Berlin-based orchestras / Carl Nielsen / Arnold Schönberg / Gustav Mahler

Rundfunk-Sinfonieorchester Berlin

Mahler’s composing cottage at the Attersee

Mahler’s composing cottage at the Attersee

© Wikimedia Commons

  • Duration 1h 45, one interval

Past Dates

18:45 work introduction

Terminally ill in 1910, Gustav Mahler orchestrates the most blatant dissonance of his oeuvre – the culmination point of the adagio in his 10th symphony. Not far off, the lyrics of Danish poet Jen Peter Jacobsen, who was admired by Rainer Maria Rilke, Stefan George and Thomas Mann, are connected with the late echo of Wagner’s style: in the Viennese premiere of the “Gurre Lieder”, which proves to be Arnold Schönberg’s greatest public success. Meanwhile in a Copenhagen tram, a middle-aged man with a crew cut scribbles the main theme of his new symphony on his cuff: with its “exuberant” energy and unsentimental life affirmation, the world premiere of this “Sinfonia espansiva” by the Royal Band Copenhagen conducted by the composer was an extraordinary success with the public and critics. What connects, what divides Viennese fin de siècle and Danish modern, Wagner’s heritage and the new “Nordic sound”? Marek Janowski, Lithuanian mezzo-soprano Violeta Urmana and the Rundfunk-Sinfonieorchester Berlin find the answer this music was counting on in the future – our present.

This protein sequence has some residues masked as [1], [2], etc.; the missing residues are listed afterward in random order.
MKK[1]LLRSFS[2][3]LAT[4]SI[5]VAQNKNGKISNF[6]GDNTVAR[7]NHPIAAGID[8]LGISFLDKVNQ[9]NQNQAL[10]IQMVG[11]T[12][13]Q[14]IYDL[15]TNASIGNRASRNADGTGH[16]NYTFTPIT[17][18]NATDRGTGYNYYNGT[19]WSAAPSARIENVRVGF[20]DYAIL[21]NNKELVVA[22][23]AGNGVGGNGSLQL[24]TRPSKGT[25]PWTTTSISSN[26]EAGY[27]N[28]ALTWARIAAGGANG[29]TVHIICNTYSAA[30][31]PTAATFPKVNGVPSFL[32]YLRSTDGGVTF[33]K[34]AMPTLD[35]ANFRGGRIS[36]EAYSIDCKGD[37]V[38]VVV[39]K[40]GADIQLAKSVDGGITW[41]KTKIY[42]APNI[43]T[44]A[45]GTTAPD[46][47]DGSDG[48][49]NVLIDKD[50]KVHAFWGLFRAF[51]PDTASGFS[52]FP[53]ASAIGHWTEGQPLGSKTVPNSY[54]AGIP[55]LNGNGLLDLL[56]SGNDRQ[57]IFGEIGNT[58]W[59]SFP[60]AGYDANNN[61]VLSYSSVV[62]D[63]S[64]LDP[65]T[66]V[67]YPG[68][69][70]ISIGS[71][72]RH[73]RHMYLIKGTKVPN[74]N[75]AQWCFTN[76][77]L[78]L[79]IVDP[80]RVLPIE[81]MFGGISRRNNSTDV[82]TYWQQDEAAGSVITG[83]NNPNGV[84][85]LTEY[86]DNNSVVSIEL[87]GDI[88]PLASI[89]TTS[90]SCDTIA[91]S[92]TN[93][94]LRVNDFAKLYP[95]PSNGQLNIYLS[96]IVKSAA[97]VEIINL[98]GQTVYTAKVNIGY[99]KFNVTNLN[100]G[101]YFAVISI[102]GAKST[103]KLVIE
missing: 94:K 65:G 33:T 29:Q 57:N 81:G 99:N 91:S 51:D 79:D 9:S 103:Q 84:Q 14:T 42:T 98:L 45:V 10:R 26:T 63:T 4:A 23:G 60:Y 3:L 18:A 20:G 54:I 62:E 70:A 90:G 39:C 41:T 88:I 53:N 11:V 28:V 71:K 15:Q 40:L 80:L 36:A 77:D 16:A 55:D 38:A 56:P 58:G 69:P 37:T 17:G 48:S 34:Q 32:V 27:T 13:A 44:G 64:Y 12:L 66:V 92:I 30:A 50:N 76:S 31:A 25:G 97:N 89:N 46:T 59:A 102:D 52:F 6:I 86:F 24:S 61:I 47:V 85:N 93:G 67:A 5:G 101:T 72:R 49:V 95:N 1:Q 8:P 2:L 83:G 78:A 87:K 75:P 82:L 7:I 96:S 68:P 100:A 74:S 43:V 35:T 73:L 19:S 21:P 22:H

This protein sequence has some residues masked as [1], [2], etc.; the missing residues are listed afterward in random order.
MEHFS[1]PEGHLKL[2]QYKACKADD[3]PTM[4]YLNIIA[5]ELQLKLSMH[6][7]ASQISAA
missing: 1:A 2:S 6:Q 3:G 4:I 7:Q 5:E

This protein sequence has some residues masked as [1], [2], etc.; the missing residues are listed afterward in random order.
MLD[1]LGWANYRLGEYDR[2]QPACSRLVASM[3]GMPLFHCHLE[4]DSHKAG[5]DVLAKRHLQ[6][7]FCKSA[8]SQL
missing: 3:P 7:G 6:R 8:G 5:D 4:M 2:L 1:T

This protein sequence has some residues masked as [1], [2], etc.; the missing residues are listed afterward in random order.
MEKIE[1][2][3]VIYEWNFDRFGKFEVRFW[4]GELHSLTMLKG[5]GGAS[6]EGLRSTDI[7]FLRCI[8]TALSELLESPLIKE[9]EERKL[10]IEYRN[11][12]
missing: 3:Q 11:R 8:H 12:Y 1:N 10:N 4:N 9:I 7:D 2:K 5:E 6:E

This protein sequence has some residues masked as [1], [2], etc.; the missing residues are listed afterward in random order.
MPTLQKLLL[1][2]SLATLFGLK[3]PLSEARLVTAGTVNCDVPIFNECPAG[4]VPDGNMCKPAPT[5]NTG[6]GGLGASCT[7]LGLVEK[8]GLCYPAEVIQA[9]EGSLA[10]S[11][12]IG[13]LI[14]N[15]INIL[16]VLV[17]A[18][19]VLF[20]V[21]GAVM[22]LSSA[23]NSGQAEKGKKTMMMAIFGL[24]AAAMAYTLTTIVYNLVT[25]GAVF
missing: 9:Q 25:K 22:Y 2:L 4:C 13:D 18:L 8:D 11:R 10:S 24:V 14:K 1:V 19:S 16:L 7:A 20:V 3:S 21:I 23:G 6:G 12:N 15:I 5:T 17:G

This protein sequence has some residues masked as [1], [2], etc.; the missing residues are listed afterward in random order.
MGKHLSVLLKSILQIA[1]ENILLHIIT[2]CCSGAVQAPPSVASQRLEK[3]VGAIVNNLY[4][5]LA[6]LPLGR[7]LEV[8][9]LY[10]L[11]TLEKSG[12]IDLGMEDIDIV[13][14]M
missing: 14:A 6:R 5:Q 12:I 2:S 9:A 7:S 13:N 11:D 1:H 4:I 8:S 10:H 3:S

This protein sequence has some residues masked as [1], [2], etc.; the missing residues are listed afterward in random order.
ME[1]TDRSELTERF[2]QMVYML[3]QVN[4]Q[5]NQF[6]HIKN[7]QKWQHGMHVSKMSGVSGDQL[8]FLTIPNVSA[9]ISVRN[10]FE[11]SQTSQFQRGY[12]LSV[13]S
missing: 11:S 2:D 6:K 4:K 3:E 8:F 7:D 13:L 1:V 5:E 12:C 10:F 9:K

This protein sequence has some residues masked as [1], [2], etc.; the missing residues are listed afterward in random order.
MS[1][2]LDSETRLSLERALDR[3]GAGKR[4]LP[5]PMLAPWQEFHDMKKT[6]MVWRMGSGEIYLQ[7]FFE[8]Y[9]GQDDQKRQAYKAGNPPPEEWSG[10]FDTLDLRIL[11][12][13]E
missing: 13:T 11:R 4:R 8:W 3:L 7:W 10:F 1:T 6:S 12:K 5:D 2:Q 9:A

Gustav Mahler [1860–1911]
Adagio from Symphony No. 10 [1910]

Arnold Schönberg [1874–1951]
Lied der Waldtaube from the Gurre-Lieder
Version for chamber orchestra [1922]

Carl Nielsen [1865-1931]
Symphony No. 3 op. 27 Sinfonia Espansiva [1910/11]

A Rundfunk-Sinfonieorchester Berlin event
in cooperation with Berliner Festspiele / Musikfest Berlin